What is HPV?
A large proportion of sexually active women (80%) are estimated to be infected with HPV.
There are more than 100 different types of HPV.
Some types cause warts or legs, which are harmless.
About 15 different types of the virus transmitted by sexual intercourse and called high risk can cause cervical cancer.
Other types of sexually transmitted virus called low risk can cause external genital warts, which are not cancerous.
The HPV virus affects the skin and the mucosa of the mouth, throat, anus and cervix.
Men also carry HPV, but their health risk is much lower than in women, while most HPV infections in men do not cause symptoms.
A large proportion of sexually active women (80%) are estimated to be infected with HPV. A small percentage of these cases will develop into cancer, while a large percentage will fall or remain stagnant.
How does the human wart virus spread?
- The virus is transmitted by sexual intercourse.
- It is transmitted even through simple contact of the genital regions.
- Using the condom can reduce the transmission of the virus, but it can not prevent it.
How can HPV lead to cervical cancer?
- In recent years, we know the cause of cervical cancer, which is the human wart virus (HPV).
- HPV is transmitted through sexual contact and can cause an infection in the uterine cervix.
Since the woman will come into contact with the HPV, the following may occur:
The virus automatically ruins and does not cause any problems. The infection usually does not last long, because your body is able to fight the infection.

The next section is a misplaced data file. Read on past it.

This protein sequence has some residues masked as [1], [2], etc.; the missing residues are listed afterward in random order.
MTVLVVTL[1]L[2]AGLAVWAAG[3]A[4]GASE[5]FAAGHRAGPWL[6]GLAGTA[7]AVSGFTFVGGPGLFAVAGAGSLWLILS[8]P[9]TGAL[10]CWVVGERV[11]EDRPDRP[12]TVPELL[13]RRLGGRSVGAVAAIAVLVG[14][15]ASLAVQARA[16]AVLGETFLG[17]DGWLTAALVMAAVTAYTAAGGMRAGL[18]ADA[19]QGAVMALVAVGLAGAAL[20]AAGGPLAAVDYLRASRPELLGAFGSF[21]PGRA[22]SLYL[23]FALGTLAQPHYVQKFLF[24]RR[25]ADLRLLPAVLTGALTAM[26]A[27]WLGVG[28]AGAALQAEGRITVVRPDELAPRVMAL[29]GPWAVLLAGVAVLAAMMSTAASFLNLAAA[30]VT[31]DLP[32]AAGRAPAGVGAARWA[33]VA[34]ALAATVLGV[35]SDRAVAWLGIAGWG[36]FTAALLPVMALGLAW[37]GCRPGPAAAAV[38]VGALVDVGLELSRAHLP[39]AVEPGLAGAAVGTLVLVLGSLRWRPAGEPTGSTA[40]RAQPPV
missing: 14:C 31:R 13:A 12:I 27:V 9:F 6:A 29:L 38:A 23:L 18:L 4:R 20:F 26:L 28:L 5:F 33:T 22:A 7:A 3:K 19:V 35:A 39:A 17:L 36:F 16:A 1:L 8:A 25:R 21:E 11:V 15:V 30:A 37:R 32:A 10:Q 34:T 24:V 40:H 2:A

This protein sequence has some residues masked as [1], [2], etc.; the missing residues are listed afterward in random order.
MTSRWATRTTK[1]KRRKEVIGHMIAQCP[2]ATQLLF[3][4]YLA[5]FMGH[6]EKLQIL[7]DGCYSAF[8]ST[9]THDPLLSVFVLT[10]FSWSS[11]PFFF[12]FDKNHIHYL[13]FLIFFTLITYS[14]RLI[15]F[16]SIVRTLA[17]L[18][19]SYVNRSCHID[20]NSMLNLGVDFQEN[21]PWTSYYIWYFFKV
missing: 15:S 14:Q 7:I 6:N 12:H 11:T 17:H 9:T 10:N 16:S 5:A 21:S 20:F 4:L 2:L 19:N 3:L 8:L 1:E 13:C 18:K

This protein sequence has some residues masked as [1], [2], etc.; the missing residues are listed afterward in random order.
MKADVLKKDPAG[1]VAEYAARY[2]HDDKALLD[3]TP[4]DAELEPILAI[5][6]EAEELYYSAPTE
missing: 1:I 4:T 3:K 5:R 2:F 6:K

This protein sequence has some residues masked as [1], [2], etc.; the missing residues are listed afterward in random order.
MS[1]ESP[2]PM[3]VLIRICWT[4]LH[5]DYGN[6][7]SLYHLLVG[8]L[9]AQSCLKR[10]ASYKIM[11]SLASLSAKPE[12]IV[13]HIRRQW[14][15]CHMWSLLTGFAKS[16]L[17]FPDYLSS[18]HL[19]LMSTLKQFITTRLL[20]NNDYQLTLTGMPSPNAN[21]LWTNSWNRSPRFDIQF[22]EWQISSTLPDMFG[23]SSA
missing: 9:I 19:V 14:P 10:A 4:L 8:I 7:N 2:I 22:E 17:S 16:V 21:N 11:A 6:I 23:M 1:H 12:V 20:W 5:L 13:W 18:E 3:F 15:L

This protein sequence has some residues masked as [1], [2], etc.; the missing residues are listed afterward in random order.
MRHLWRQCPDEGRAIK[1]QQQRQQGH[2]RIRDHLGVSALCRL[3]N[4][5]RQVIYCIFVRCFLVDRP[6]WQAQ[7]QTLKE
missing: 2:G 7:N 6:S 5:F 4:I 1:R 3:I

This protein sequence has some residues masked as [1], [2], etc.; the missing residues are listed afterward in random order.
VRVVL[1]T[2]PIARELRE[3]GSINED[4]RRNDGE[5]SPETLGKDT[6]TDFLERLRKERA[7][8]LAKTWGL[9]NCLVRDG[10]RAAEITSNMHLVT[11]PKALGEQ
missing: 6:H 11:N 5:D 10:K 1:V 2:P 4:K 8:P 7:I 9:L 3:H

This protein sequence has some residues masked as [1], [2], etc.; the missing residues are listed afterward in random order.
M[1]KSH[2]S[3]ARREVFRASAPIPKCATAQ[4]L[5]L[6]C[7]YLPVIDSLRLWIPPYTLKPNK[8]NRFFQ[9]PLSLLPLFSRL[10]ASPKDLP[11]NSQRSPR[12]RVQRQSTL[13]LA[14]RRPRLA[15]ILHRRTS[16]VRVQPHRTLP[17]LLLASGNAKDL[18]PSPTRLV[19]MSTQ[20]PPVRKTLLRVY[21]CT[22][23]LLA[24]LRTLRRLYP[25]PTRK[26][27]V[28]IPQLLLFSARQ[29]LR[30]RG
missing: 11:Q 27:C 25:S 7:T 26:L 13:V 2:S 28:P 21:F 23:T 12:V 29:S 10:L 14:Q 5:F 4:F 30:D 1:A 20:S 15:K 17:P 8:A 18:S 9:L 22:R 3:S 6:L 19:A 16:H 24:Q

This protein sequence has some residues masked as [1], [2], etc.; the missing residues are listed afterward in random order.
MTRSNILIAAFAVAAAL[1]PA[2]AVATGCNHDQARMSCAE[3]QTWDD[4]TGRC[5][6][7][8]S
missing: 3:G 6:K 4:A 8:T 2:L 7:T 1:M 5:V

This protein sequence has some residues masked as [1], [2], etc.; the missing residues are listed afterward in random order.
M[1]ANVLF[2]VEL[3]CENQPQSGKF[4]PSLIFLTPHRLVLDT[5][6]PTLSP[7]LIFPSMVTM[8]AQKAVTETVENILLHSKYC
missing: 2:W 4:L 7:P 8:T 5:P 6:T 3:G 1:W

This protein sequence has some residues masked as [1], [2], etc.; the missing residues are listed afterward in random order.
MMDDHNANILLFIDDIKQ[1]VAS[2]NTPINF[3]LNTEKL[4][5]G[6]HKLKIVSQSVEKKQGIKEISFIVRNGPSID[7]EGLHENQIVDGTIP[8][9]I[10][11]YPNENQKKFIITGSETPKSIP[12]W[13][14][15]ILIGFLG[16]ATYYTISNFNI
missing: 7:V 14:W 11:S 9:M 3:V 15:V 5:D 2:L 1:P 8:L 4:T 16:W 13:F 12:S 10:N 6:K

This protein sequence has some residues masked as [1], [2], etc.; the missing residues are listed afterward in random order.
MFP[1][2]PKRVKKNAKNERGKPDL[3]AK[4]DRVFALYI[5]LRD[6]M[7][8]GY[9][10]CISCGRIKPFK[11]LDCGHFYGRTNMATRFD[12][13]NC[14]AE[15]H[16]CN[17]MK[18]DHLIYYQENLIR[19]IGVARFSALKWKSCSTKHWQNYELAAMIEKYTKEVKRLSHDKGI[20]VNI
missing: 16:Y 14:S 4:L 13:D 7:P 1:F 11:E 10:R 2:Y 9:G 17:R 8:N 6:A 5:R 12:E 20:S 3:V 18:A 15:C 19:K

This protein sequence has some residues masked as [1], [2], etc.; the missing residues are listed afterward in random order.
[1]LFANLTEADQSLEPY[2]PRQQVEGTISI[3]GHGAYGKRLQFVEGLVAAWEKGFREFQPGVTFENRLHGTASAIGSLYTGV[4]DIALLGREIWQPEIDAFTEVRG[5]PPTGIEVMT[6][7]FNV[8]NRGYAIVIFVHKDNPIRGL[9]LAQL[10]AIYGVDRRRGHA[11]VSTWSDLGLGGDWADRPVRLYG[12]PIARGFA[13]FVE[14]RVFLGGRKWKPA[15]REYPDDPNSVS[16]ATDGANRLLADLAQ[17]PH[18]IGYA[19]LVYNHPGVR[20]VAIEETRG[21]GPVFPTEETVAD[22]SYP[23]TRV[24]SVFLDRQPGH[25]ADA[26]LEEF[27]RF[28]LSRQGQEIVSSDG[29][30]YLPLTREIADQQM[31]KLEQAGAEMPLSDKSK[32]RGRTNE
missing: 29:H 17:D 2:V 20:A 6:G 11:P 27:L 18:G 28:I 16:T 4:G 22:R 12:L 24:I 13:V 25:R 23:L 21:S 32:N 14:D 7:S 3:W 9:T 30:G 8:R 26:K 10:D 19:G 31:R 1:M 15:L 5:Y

HPV infection to occur.
The virus causes "changes" in cervical cells and the development of pathological "changes". These changes are called "intraepithelial lesions" (SIL, CIN). "Intraepithelial lesions" are not cancer.
Sometimes, however, "intraepithelial lesions" can turn into cancer if they are not found and are not cured in time. This is the great utility of the Pap Test that can diagnose these changes in cervical cells.
What are the symptoms?
Most infected people do not show symptoms visible to the naked eye, so they may have the virus and not know it .
That's why it's important for you to regularly do a Pap test, which can find "changes" in cervical cells before they are converted to cancer.
Most women diagnosed with cervical cancer today did not regularly take the Pap test or did not comply with the doctor's instructions when they had "abnormal" Pap test scores.